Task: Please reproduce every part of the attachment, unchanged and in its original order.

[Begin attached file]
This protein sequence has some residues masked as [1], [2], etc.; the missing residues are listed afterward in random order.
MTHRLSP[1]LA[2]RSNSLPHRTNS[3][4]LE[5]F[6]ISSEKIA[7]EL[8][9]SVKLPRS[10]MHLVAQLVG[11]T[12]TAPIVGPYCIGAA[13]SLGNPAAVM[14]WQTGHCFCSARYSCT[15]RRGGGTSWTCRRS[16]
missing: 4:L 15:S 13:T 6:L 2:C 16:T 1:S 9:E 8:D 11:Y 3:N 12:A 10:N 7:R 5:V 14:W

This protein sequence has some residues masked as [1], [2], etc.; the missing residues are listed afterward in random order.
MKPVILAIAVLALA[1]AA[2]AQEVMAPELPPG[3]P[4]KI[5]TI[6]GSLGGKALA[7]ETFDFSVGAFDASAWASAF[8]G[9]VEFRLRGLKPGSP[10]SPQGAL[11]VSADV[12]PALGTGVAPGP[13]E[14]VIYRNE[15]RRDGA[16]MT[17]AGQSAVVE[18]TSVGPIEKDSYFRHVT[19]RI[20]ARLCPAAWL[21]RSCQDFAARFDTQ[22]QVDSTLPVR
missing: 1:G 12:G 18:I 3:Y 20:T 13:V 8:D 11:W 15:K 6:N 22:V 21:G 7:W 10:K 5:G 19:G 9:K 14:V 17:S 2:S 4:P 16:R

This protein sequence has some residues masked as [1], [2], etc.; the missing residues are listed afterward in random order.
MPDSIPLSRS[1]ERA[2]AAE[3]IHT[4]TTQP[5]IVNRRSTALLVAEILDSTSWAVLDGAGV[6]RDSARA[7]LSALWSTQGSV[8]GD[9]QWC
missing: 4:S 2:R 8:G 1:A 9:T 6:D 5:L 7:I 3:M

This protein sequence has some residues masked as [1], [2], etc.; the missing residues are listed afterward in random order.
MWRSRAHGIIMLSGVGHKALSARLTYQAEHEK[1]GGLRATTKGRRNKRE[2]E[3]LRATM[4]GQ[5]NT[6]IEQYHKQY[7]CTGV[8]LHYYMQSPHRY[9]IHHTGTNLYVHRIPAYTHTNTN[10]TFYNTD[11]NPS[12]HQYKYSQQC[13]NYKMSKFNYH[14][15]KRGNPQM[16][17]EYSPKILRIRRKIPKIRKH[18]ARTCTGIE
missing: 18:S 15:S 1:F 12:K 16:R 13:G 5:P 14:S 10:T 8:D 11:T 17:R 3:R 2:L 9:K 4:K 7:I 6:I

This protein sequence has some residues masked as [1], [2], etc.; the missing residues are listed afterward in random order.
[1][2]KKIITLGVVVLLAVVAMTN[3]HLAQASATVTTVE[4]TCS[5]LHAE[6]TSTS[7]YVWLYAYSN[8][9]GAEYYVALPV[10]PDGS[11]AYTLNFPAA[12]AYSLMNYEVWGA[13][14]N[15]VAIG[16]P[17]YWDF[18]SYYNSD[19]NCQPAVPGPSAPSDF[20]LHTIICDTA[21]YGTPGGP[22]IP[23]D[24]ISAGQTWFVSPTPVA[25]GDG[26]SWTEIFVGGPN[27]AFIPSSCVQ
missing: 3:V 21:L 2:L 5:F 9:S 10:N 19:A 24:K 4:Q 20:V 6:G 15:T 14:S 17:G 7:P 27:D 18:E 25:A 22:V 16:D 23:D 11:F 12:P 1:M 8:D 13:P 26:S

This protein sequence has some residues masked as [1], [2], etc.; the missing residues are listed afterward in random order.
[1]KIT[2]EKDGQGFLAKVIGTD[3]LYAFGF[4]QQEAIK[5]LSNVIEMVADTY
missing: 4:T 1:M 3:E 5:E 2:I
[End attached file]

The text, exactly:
This protein sequence has some residues masked as [1], [2], etc.; the missing residues are listed afterward in random order.
MTHRLSP[1]LA[2]RSNSLPHRTNS[3][4]LE[5]F[6]ISSEKIA[7]EL[8][9]SVKLPRS[10]MHLVAQLVG[11]T[12]TAPIVGPYCIGAA[13]SLGNPAAVM[14]WQTGHCFCSARYSCT[15]RRGGGTSWTCRRS[16]
missing: 4:L 15:S 13:T 6:L 2:C 16:T 1:S 9:E 8:D 11:Y 3:N 12:A 10:N 7:R 5:V 14:W

This protein sequence has some residues masked as [1], [2], etc.; the missing residues are listed afterward in random order.
MKPVILAIAVLALA[1]AA[2]AQEVMAPELPPG[3]P[4]KI[5]TI[6]GSLGGKALA[7]ETFDFSVGAFDASAWASAF[8]G[9]VEFRLRGLKPGSP[10]SPQGAL[11]VSADV[12]PALGTGVAPGP[13]E[14]VIYRNE[15]RRDGA[16]MT[17]AGQSAVVE[18]TSVGPIEKDSYFRHVT[19]RI[20]ARLCPAAWL[21]RSCQDFAARFDTQ[22]QVDSTLPVR
missing: 1:G 12:G 18:I 3:Y 20:T 13:V 8:D 11:W 15:K 6:N 22:V 21:G 7:W 10:K 5:G 19:G 9:K 14:V 17:S 2:S 4:P 16:R

This protein sequence has some residues masked as [1], [2], etc.; the missing residues are listed afterward in random order.
MPDSIPLSRS[1]ERA[2]AAE[3]IHT[4]TTQP[5]IVNRRSTALLVAEILDSTSWAVLDGAGV[6]RDSARA[7]LSALWSTQGSV[8]GD[9]QWC
missing: 4:S 2:R 8:G 1:A 9:T 6:D 5:L 7:I 3:M

This protein sequence has some residues masked as [1], [2], etc.; the missing residues are listed afterward in random order.
MWRSRAHGIIMLSGVGHKALSARLTYQAEHEK[1]GGLRATTKGRRNKRE[2]E[3]LRATM[4]GQ[5]NT[6]IEQYHKQY[7]CTGV[8]LHYYMQSPHRY[9]IHHTGTNLYVHRIPAYTHTNTN[10]TFYNTD[11]NPS[12]HQYKYSQQC[13]NYKMSKFNYH[14][15]KRGNPQM[16][17]EYSPKILRIRRKIPKIRKH[18]ARTCTGIE
missing: 18:S 15:S 1:F 12:K 16:R 13:G 5:P 14:S 10:T 8:D 11:T 17:R 3:R 2:L 9:K 4:K 7:I 6:I

This protein sequence has some residues masked as [1], [2], etc.; the missing residues are listed afterward in random order.
[1][2]KKIITLGVVVLLAVVAMTN[3]HLAQASATVTTVE[4]TCS[5]LHAE[6]TSTS[7]YVWLYAYSN[8][9]GAEYYVALPV[10]PDGS[11]AYTLNFPAA[12]AYSLMNYEVWGA[13][14]N[15]VAIG[16]P[17]YWDF[18]SYYNSD[19]NCQPAVPGPSAPSDF[20]LHTIICDTA[21]YGTPGGP[22]IP[23]D[24]ISAGQTWFVSPTPVA[25]GDG[26]SWTEIFVGGPN[27]AFIPSSCVQ
missing: 3:V 21:L 2:L 5:F 9:S 10:N 19:A 24:K 4:Q 20:V 6:G 15:T 14:S 17:G 7:P 27:D 18:E 25:A 22:V 16:D 23:D 11:F 12:P 1:M 8:D 13:P 26:S

This protein sequence has some residues masked as [1], [2], etc.; the missing residues are listed afterward in random order.
[1]KIT[2]EKDGQGFLAKVIGTD[3]LYAFGF[4]QQEAIK[5]LSNVIEMVADTY
missing: 4:T 1:M 3:E 5:E 2:I